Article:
visually sexed?

Gillian

Arachnoblessed
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Hi all,
I have some questions. (About terrestrials) Is there a way, not 100%, to tell that you have male or female? I say this, because some of my t's (the unsexed ones) show the following (all ages):
* really leggy, with a almost teardrop shaped abdomen.
* sort of "stubbyish" legs, and a rounder abdomen.

Could the first possibly be males? And the second females? I know, this isn't a truly 100% method. I seem to remember that my blondi, when he was a baby, looked like a thoroughbred; all legs. And he was sexed as male.

Just wondering...

Peace,
Gillian
 

conipto

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I know for a fact that shape of abdomen differs with species, and I believe it is one thing used to classify genus. As for legs, the same goes. However, some say that leggyness and abdomen shape/size can determine sex of some T's, but I'd be skeptical about sexing with this method in general. The best way is obviously examining exuviae, but failing that, many terrestrials have a noticeable bulge between the forward book lungs where the epigastric furrow is on females, and while this is easier to feel, some species you can see it visually. Also, I've been told by John (LaRiz) that Some species have a split open furrow, with a visible lip (most noticeable on Poecilotheria due to contrasting colors) that can be seen by the naked eye.

Bill
 

Gillian

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Bill,
Cool..thanks..Hopefully, I can still hold out hope...Btw, I can just see me with my Kaja (blondi), as I try to feel for the epigastic furrow. C'mere to mommy baby...(as the hair goes straight to my face) But seriously, he ranks right up there as my favorite. He doesn't bolt or, spaz. He just stands there. And when he does decide to head for his half log, he either goes in reverse, or walks away slowly. He knows he's a bad s.o.b. :)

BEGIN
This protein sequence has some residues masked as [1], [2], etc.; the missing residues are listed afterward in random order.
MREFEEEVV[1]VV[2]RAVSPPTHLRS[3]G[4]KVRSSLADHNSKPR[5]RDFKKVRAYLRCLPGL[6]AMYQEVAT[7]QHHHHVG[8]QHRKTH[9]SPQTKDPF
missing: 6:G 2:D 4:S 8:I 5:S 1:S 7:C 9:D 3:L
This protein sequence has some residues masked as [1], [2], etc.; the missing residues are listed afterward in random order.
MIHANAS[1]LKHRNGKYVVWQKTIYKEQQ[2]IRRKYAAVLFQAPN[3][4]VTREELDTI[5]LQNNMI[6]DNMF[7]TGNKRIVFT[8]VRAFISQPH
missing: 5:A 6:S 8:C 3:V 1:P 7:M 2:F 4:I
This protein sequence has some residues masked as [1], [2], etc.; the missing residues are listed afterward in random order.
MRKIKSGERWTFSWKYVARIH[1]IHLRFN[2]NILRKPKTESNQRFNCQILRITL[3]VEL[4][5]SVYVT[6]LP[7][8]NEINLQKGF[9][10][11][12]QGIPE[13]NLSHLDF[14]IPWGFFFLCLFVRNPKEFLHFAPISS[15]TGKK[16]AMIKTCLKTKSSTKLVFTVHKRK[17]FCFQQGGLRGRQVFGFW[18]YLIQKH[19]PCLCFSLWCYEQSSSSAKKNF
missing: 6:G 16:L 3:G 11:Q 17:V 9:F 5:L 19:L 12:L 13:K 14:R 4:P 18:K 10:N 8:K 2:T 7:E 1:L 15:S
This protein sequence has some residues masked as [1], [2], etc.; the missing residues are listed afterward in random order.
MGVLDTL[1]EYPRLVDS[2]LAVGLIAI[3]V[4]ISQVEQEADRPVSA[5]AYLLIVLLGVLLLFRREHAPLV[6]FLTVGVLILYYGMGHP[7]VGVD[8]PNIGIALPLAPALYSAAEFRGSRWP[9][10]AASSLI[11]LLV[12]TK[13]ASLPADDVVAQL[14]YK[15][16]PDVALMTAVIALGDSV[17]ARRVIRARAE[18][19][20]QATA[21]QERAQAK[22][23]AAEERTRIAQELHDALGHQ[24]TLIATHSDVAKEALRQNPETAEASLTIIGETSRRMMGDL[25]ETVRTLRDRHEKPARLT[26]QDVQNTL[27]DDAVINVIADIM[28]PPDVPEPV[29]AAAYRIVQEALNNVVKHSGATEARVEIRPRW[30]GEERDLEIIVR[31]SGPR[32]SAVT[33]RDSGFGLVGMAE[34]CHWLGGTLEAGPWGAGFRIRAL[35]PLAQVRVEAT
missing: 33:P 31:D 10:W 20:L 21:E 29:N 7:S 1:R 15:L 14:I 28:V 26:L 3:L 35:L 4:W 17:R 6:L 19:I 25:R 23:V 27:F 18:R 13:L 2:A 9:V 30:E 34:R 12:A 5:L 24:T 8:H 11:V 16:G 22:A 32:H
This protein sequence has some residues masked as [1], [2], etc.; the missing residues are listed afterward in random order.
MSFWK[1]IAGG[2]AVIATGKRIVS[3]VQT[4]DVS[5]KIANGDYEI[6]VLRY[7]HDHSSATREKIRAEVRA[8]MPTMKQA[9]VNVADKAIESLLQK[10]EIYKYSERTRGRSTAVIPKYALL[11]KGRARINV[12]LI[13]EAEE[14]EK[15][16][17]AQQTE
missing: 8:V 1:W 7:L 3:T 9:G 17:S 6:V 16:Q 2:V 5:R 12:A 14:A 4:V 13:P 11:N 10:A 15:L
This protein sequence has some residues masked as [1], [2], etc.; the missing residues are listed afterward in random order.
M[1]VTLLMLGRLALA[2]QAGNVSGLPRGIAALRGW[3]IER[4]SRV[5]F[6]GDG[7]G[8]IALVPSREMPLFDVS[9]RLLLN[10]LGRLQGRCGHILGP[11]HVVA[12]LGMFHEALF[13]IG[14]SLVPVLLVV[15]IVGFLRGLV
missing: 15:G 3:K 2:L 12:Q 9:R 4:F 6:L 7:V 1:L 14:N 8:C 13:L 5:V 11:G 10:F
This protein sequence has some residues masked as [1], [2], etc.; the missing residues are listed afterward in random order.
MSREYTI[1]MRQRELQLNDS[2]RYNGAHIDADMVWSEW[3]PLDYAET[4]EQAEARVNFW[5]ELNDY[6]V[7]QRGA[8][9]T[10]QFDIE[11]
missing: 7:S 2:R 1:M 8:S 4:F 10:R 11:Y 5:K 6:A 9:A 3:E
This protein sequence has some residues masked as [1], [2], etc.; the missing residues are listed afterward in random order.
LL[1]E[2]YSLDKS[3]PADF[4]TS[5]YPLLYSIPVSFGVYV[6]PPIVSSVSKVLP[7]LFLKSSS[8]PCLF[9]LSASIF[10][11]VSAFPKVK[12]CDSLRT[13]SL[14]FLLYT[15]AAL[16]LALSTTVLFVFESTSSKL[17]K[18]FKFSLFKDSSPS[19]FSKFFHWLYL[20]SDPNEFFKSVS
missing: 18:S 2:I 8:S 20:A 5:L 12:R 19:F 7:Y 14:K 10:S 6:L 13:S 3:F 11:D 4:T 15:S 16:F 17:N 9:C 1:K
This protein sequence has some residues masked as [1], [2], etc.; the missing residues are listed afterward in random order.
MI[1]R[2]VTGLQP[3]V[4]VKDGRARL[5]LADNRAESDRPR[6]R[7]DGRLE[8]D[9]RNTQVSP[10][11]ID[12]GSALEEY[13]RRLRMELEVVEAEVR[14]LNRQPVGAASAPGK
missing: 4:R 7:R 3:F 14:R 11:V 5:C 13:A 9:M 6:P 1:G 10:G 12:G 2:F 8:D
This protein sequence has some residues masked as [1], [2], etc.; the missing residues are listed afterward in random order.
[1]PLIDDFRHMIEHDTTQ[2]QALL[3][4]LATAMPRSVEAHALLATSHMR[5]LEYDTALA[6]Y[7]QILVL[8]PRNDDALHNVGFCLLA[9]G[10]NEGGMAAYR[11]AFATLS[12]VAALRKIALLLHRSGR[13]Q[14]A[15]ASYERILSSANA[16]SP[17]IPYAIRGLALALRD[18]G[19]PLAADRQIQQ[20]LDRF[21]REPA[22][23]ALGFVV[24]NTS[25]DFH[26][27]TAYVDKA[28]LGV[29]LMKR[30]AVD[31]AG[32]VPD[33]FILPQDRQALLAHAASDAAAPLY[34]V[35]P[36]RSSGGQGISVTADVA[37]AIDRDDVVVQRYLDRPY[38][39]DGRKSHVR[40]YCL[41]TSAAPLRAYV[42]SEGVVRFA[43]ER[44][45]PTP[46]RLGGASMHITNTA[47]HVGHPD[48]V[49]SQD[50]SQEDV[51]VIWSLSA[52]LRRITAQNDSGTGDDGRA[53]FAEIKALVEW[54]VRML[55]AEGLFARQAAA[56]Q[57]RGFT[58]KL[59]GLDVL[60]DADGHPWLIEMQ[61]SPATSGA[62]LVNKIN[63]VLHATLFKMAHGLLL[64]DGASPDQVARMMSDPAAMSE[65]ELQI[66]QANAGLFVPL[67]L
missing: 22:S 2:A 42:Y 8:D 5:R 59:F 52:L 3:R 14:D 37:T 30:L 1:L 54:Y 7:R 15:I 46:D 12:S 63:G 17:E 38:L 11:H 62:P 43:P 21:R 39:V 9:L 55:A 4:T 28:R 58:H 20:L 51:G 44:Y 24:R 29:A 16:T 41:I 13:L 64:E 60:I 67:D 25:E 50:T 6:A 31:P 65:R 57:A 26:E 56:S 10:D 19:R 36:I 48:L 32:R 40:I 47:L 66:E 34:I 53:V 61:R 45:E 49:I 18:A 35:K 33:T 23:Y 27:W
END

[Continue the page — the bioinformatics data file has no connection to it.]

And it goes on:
Peace,
Gillian
 

Arachniphile

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I can't find the thread, but Code Monkey posted some DAMN informative pics ... "Madden Style" .... lol
 

Code Monkey

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Gillian: Here's the thread with a bunch of photos to help you out on the only definitive visual aspect of sexing.

That said, within species, or even genera, there are some other characters that you can use as indicators. With Brachypelma the chelicerae size and leg/ceph ratio is visible when they're as small as 2 inches. With larger Brachypelma and even Aphonopelma (which share the chelicerae trait) it's usually possible just to look at a large specimen and say with 85+% certainly whether it's male/female.

Still, the only two definitive ways to sex an immature specimen is by examining the epigastric furrow region, either internally with a shed exuvia for spermathecae, or externally for the differences which the above thread should hopefully clue you in on.
 

Gillian

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CM,
Thanks. I bookmarked that. What I have tarantula wise are Brachys and Grammastolas, and a few others. The Brachys and the Grammostolas are the ones I noticed this difference in.

Peace,
Gillian
 
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